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Traveling to Italy in April with 2 children 16 and 12

Traveling to Italy in April with 2 children 16 and 12

Jan 15th, 2011, 04:26 PM
Original Poster
Join Date: Jan 2011
Posts: 2
Traveling to Italy in April with 2 children 16 and 12

We are traveling to the Tuscany area in mid April. We are staying for 9 days. We thought about taking the train to see a soccer match in Milan, (as AC Milan is my son's favorite team) and taking in the sites of Venice and another city.These would only be day trips, as we already have a villa outside of Siena for the week. I am not sure I understand the euro rail pass costs. Does anyone have experience with the 3 day pass and how it works, as well as, it looks like extra costs for seat reservations too? I too am concerned about the wine and teenagers issue, plus my daughter looks15!
Julie_M_B is offline  
Jan 15th, 2011, 04:32 PM
Join Date: Jan 2003
Posts: 16,518
Your day trips are fantasy and not feasible. Perhaps to Florence or Siena, but not Milan or Venice. If you plan a week in Tuscany then that leaves you 2 nites somewhere else---I would guess your departure city by definition. Forget rail passes--you would need several long trips for that.
bobthenavigator is offline  
Jan 15th, 2011, 04:43 PM
Join Date: Feb 2003
Posts: 9,424

Is this your first trip to Italy? It seems you are greatly underestimating the effort and time needed to travel to these cities. Do you really want to spend 3 or more hours - one way - for a day trip? I wouldn't recommend it.

Also, I think teenagers will be bored to tears in Tuscany for 9 days. Where exactly are you staying? Pools in the countryside won't be open in most places as early as April, although it's a beautiful time to visit, very green. I don't think the red poppies will be blooming yet. They are a little later - May.

You will need to drive and park near the Siena train station, or possibly a further station with faster trains to the cities - departing from a city such as Florence.

Check www.trenitalia.com and get an idea of the fastest way to do day trips. Also, it's usually not worth buying eurail passes. It's cheaper to just buy regular tickets within Italy. If you really intend to do these day trips, you will want the fastest trains - and those tickets require a reservation and will be included in the cost.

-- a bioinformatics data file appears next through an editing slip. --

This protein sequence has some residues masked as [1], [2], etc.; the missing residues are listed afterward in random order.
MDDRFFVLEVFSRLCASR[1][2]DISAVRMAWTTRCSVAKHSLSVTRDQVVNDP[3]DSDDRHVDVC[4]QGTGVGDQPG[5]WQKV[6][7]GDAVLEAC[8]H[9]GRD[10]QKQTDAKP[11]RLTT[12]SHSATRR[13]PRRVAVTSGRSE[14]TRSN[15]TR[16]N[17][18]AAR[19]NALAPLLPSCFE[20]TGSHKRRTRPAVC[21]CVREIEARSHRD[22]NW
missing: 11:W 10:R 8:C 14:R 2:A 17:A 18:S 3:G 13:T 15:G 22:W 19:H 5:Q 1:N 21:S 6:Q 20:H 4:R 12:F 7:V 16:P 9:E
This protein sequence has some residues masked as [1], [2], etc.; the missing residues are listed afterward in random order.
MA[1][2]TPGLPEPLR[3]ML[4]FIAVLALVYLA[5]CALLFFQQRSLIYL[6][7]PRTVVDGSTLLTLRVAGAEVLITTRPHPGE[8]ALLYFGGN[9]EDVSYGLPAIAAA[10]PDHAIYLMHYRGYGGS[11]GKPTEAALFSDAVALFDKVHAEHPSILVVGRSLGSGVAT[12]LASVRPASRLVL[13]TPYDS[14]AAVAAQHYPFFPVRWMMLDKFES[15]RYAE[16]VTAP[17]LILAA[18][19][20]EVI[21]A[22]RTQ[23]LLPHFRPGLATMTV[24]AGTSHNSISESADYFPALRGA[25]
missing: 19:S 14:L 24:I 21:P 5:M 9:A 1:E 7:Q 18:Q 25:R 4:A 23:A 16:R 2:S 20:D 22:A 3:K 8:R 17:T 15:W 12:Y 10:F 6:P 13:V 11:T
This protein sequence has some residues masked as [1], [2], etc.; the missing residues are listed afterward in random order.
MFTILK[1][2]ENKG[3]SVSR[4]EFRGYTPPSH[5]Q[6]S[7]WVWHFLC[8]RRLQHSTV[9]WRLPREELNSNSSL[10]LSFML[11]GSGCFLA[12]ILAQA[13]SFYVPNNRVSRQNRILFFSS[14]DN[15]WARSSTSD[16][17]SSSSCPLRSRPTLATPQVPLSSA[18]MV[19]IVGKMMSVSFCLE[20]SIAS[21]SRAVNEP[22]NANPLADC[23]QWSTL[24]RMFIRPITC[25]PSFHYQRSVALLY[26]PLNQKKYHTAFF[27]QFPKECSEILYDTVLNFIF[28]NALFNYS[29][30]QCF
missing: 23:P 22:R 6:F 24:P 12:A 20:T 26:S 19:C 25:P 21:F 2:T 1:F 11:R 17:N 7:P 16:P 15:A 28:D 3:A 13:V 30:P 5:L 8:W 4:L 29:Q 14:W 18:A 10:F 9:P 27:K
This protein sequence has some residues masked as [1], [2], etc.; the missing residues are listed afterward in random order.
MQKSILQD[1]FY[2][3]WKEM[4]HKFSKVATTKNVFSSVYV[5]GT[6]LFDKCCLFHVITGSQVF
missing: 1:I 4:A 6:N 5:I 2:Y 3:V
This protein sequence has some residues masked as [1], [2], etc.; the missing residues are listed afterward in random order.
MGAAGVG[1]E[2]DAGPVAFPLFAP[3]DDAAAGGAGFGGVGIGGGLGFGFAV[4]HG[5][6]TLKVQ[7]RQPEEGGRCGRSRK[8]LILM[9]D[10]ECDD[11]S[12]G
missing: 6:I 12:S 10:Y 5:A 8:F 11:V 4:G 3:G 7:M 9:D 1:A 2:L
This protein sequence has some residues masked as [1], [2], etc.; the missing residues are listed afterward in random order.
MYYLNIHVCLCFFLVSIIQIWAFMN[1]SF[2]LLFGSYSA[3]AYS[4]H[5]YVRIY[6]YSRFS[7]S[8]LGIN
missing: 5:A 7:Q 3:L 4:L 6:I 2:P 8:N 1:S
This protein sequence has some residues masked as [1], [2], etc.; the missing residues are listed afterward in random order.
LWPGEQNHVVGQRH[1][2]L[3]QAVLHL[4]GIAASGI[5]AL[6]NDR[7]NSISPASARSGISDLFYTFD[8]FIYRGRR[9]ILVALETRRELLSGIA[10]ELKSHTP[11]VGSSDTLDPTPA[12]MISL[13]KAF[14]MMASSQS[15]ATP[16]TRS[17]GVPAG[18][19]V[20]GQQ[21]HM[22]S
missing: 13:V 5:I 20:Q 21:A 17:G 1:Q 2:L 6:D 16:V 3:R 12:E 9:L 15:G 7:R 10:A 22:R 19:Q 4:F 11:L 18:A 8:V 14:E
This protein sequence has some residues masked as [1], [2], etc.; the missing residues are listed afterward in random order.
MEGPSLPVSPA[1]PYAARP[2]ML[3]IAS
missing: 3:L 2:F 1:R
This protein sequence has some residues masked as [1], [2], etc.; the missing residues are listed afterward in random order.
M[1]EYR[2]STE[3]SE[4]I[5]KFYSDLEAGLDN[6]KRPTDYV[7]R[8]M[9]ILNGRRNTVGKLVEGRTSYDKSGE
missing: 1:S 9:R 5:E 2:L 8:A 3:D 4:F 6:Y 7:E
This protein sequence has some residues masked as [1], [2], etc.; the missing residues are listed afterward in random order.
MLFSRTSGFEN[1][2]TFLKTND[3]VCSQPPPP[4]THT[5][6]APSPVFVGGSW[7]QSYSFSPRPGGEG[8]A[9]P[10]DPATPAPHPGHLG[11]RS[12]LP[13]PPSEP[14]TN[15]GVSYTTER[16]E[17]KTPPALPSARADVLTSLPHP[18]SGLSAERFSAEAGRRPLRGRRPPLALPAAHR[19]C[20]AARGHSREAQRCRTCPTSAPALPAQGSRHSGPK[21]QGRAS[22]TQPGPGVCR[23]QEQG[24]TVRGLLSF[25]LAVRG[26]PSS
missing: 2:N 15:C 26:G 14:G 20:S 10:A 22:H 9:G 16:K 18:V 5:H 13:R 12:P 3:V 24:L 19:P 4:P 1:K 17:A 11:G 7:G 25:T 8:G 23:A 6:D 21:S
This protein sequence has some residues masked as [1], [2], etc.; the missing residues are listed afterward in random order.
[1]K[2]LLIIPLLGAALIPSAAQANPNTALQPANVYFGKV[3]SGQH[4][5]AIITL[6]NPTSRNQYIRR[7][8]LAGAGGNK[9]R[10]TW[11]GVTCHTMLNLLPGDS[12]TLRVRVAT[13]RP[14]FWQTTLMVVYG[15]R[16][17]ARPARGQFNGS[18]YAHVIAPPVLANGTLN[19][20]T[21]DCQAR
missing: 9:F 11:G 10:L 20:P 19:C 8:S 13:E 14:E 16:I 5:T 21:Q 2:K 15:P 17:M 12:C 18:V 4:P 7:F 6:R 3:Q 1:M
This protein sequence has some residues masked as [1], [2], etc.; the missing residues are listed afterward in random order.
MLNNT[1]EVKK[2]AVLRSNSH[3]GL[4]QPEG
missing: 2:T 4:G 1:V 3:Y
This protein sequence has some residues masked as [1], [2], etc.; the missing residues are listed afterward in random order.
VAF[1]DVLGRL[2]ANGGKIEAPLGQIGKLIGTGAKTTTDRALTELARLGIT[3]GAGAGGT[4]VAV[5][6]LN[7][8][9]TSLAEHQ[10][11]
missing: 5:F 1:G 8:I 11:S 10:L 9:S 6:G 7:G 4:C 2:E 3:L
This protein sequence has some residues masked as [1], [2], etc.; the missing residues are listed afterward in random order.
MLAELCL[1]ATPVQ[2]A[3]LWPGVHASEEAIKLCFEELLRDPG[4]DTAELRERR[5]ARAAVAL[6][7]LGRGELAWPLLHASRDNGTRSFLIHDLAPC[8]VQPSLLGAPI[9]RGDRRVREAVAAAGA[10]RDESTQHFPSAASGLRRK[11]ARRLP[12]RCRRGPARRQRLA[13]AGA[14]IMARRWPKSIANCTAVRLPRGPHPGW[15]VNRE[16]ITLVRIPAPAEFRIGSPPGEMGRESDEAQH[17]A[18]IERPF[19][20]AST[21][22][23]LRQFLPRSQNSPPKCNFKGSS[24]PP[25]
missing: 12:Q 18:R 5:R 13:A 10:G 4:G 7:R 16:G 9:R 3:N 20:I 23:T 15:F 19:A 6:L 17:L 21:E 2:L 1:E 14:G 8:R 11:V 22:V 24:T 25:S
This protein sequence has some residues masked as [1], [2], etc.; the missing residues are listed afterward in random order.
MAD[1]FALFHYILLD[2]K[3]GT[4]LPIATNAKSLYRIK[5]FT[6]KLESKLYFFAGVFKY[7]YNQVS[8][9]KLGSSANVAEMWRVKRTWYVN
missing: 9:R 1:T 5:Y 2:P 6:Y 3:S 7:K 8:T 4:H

If you are going to have a car anyway, it might be most convenient and cost less to just drive! Parking will be a problem though.

I would strongly recommend doing your day trips to places more near your villa - Florence, Pisa, Orvieto, maybe even Assisi. Plus all the other smaller hilltowns.

Seriously do some more homework. Happy planning!
Dayle is offline  
Jan 15th, 2011, 04:58 PM
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Join Date: Jan 2011
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Yes, this is our first time, which is why I am asking the questions. We want the trip to be enjoyable, but also want everyone to get what they want out of it, as it will probably be the only time we get there. I have been on line for hours and days for this trip researching, but it is best to hear from people that have already been there, vs. websites that say "this is possible and a great way to see the countryside..." Thank you to those that have responded and those who will with your wealth of information. We have never taken a family vacation, as we have been saving for a long time for this trip. It will probably be the last trip we take as a whole family, (other than soccer trips in New England for my son!)